In the World
U.S. tourist is killed in Italy
ROME - A U.S. tourist was killed by a train as he walked on the tracks in a daze after he drank a cappuccino laced with drugs and then was robbed, railway police said yesterday.
Frank Phel, 74, of California, died Friday at the station in suburban Tiburtina, police official Giovanni Piccolantonio said.
The suspected robber, a 54-year-old Italian man who was arrested Saturday, had chatted with Phel and his wife before fetching them cappuccinos at a local cafe and then adding a mix of drugs including sleeping pills, Piccolantonio said. The robbery was filmed by security cameras at a nearby cafe.
Phel and his wife, who was briefly hospitalized after the incident, had just completed a cruise in the Mediterranean and were going to Hungary by bus, Piccolantonio said.
Foreign minister resigns in Canada
TORONTO - Canada's embattled foreign minister has resigned after leaving classified documents in an unsecure location, Prime Minister Stephen Harper announced yesterday, calling the breach "a serious error."
Harper said he had accepted the resignation of Maxime Bernier, who came under fire in recent weeks amid reports that a former girlfriend had had previous relationships with Hells Angels motorcycle gang members.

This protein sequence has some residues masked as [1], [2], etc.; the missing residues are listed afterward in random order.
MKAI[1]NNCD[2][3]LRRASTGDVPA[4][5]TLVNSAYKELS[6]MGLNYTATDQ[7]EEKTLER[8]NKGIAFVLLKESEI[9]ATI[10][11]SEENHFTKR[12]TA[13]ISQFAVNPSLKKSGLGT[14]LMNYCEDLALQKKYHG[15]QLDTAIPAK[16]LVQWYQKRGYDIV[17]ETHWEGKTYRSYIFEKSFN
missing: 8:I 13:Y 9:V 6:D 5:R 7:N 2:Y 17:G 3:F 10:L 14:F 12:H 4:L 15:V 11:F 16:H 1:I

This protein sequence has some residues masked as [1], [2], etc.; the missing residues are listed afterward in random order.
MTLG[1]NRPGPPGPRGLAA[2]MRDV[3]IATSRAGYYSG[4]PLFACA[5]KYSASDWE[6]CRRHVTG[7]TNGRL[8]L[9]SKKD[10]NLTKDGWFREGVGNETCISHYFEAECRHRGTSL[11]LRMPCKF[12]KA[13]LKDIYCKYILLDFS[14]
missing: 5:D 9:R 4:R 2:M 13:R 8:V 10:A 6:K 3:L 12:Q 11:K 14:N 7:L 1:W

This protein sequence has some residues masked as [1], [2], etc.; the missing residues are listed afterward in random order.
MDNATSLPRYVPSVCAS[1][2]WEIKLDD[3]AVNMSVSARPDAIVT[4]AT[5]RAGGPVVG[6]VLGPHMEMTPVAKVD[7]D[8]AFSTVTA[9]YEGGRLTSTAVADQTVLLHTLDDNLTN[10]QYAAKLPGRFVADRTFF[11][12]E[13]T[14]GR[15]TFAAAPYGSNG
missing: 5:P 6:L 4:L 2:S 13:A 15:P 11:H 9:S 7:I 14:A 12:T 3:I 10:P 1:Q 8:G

Harper said the documents had been left at a private residence earlier this spring. He did not say what the documents were or whether they were shared with others.
S. Korea boosting ties with Arabs
SEOUL, South Korea - South Korea and a group of governments from the Middle East and Africa agreed yesterday to launch a cooperative organization aimed at enhancing political, cultural and economic ties, officials said.
The Korea-Arab Society will group South Korea with governments, corporations and organizations from 22 countries and authorities in the Arab world. Participants at a conference in Seoul approved its establishment, said Lee Key-cheol, an official at South Korea's Ministry of Foreign Affairs and Trade.
South Korea has been active economically in the Middle East for decades, with its construction companies playing a big role. The resource-poor country is heavily dependent on oil imports and has been intensifying a search to secure stable supplies.
Police in Rome
arrested 49 suspected mobsters in raids on the Naples-based Camorra mob and confiscated about $120 million in assets, including homes and stocks.